If you would like to use federal financial aid for summer courses, you should plan ahead and be aware of a few important details. You’ll need to understand which year’s FAFSA to use and how annual aid limits work. You may also want to think about ways you can plan ahead to help meet any summer expenses not covered by aid.
Summer aid will be awarded beginning in April for students who have scheduled summer courses. If you have submitted a FAFSA for the 2017–18 academic year, you will be notified via email when your summer aid award is available to view in LionPATH.
Here are a few of the most important points you need to know about summer financial aid:
Know the enrollment requirements
At least half-time enrollment — 6 credits for undergraduate students and 5 credits for graduate students — is required for federal loans and many, but not all, other types of financial aid. If you plan to enroll less than half-time, we can help you determine whether you may qualify for any aid. Contact our Financial Aid team at 814-867-4244 or email@example.com.
Determine which FAFSA to submit
You must submit a FAFSA for each academic year in which you plan to use financial aid, and it’s important to submit the correct FAFSA for the corresponding academic year. Penn State’s academic years begin with the fall semester and end with the following summer semester — so the FAFSA for the 2017–18 academic year covers the fall 2017, spring 2018, and summer 2018 semesters.
If you wish to apply for aid for the summer 2018 semester, you’ll need to submit the 2017–18 FAFSA, if you have not done so already.
Be aware of annual aid limits
There are annual limits for federal financial aid, and summer is the final semester of the academic year. This means that if you used aid for the fall and spring semesters, the amount that you have remaining to use for summer may be limited, or you may not have any aid remaining.
There are annual limits to federal Stafford loans, which are determined in part by your grade level. If you used the full loan amounts that you were awarded for the prior fall and spring semesters, you may have already reached your annual loan limit.
In prior academic years, you could only receive up to two full-time federal Pell Grants or the part-time equivalent per year. Starting with the 2017-18 academic year, you can receive up to three full-time equivalent Pell Grants per year – one in each semester. To receive the Pell Grant in the summer, you must be enrolled at least half-time.
For students using Pennsylvania State Grants, these grants will not be available for online students for the summer 2018 semester due to a state funding issue.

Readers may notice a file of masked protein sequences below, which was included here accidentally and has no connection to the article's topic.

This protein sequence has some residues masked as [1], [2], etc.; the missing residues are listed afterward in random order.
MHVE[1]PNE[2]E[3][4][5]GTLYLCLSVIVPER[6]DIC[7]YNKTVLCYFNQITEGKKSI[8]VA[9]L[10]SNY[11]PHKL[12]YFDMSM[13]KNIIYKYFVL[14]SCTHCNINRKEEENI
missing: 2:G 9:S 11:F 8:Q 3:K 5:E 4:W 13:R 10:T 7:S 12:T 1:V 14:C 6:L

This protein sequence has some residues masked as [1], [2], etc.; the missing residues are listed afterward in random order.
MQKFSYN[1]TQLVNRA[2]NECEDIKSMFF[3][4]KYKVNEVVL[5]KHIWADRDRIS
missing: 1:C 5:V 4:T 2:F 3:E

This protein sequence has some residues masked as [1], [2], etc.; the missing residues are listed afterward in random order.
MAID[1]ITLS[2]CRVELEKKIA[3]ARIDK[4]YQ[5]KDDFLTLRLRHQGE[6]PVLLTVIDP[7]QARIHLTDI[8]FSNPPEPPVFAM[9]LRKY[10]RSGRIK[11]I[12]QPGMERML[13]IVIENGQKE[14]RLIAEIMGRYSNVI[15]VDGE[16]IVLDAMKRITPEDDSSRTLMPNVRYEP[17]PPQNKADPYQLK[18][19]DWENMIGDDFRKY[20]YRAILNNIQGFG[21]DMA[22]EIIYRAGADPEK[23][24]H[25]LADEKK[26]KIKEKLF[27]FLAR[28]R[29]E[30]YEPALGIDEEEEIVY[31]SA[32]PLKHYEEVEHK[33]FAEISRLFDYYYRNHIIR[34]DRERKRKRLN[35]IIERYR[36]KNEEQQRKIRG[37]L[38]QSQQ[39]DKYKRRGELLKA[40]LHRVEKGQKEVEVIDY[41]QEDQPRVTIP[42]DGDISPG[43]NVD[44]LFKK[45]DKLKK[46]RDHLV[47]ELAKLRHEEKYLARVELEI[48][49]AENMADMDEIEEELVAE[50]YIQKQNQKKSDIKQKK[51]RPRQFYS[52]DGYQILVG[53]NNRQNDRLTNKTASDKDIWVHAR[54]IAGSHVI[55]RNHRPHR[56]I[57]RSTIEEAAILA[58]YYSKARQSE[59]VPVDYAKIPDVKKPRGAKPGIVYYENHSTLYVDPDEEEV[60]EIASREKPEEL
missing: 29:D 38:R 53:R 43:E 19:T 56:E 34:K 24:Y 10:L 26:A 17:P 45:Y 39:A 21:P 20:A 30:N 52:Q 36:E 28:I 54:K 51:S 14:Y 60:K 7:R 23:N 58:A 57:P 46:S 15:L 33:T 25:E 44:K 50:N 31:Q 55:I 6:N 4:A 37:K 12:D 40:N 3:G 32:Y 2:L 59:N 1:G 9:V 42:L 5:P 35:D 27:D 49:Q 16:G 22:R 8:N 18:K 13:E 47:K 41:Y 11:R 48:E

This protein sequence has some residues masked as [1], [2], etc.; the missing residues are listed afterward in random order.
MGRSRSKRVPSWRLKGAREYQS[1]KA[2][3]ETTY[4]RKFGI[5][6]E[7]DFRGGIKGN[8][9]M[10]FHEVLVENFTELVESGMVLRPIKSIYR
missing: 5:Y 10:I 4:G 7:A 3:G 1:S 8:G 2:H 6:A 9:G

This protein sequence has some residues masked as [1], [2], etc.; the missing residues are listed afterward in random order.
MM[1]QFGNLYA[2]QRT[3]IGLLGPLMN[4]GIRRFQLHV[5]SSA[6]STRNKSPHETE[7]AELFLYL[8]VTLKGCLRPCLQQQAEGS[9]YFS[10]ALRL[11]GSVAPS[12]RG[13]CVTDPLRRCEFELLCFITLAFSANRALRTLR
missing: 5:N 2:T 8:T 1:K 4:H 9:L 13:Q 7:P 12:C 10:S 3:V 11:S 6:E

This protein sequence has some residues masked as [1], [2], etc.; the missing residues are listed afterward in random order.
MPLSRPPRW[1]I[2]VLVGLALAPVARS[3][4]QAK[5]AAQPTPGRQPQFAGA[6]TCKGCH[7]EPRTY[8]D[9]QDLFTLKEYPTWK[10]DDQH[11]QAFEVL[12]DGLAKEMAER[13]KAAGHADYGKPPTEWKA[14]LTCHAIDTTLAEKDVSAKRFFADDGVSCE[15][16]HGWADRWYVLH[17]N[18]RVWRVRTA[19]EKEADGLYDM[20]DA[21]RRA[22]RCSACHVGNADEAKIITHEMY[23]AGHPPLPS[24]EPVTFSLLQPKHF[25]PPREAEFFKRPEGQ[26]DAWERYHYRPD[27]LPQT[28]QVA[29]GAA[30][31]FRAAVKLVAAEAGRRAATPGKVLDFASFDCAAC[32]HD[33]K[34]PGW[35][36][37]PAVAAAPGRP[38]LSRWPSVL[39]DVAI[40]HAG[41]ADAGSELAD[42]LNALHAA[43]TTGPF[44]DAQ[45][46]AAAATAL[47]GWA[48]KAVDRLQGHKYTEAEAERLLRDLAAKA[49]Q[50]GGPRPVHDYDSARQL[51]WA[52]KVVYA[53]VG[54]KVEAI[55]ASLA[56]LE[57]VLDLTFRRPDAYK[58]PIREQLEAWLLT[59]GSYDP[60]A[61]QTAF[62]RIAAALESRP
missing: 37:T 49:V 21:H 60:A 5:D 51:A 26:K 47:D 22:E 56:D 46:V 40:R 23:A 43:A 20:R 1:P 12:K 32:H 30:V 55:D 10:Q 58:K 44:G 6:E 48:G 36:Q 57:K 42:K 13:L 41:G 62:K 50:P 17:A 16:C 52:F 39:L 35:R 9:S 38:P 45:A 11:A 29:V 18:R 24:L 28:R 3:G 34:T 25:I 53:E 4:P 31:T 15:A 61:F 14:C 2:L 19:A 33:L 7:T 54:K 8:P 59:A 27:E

If you are transferring to Penn State, you should be aware that any federal financial aid you recently used at another institution may reduce the amount you are eligible to receive at Penn State. Annual limits apply to you as an individual, across all institutions you attend in the same academic year. Your aid for the 2017–18 academic year, including summer 2018, may be affected if you attended a term elsewhere that ended in mid-2017 or later.
Finally, there are lifetime limits to Stafford Loans, Pell Grants, and Pennsylvania State Grants.
You can access your financial aid review at the National Student Loan Data System to check your aid history.
Learn how to decrease your loan amounts
If you do not need the full amount of a loan you are awarded for a semester, you can decrease your loan amounts. This may help you to plan ahead and ensure that you have aid remaining for summer, by not using the full amount of your loans for the fall and/or spring semesters.
You can decrease the amount of your loans in LionPATH before your aid has disbursed. If your aid has already disbursed, it may still be possible to decrease the amount of your loans, depending on how much time has passed since disbursement. If you would like to do this, you should contact the Penn State World Campus Financial Aid team at 814-867-4244 or firstname.lastname@example.org.
Consider other ways to meet your expenses for summer
If you have already reached an annual aid limit for the year and you are concerned about meeting your expenses for summer classes, you may want to consider saving any funds remaining from your spring aid refund, if you received one.
Penn State also offers several payment options, including an installment plan. You may also consider a private alternative loan.
If you’re interested, Penn State also offers financial literacy resources that may help you budget and plan.
Contact us to learn more
View our Summer Financial Aid Roadmap for more information. In addition, if you have any questions about summer financial aid or your individual situation, feel free to contact us at 814-867-4244 or email@example.com.